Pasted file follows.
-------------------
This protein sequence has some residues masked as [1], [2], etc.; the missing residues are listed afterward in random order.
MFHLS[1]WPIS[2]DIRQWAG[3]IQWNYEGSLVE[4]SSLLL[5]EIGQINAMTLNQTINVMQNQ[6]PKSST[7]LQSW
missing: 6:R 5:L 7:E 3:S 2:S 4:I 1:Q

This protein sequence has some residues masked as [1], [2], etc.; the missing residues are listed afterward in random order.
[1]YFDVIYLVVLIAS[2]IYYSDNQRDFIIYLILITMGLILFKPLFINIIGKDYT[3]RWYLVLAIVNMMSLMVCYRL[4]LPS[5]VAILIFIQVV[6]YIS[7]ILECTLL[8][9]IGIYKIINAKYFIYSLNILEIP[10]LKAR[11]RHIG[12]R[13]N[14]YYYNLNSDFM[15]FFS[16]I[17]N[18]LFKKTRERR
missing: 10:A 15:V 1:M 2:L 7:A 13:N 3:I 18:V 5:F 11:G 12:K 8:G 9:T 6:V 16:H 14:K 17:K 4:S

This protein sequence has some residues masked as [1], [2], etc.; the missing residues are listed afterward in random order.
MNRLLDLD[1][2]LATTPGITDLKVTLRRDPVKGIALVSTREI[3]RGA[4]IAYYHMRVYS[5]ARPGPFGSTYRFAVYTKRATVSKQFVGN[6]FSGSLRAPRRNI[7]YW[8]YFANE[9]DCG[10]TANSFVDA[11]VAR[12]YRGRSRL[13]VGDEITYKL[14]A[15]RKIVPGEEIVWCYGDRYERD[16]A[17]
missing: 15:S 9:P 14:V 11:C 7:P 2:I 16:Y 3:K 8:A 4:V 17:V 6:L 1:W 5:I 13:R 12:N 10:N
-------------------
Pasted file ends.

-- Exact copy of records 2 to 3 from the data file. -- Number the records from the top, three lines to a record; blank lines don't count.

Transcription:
This protein sequence has some residues masked as [1], [2], etc.; the missing residues are listed afterward in random order.
[1]YFDVIYLVVLIAS[2]IYYSDNQRDFIIYLILITMGLILFKPLFINIIGKDYT[3]RWYLVLAIVNMMSLMVCYRL[4]LPS[5]VAILIFIQVV[6]YIS[7]ILECTLL[8][9]IGIYKIINAKYFIYSLNILEIP[10]LKAR[11]RHIG[12]R[13]N[14]YYYNLNSDFM[15]FFS[16]I[17]N[18]LFKKTRERR
missing: 10:A 15:V 1:M 2:L 7:A 13:N 3:I 18:V 5:F 11:G 12:K 8:G 9:T 6:V 16:H 14:K 17:K 4:S

This protein sequence has some residues masked as [1], [2], etc.; the missing residues are listed afterward in random order.
MNRLLDLD[1][2]LATTPGITDLKVTLRRDPVKGIALVSTREI[3]RGA[4]IAYYHMRVYS[5]ARPGPFGSTYRFAVYTKRATVSKQFVGN[6]FSGSLRAPRRNI[7]YW[8]YFANE[9]DCG[10]TANSFVDA[11]VAR[12]YRGRSRL[13]VGDEITYKL[14]A[15]RKIVPGEEIVWCYGDRYERD[16]A[17]
missing: 15:S 9:P 14:V 11:C 7:P 2:I 16:Y 3:K 8:A 4:V 17:V 6:L 1:W 5:I 13:R 12:N 10:N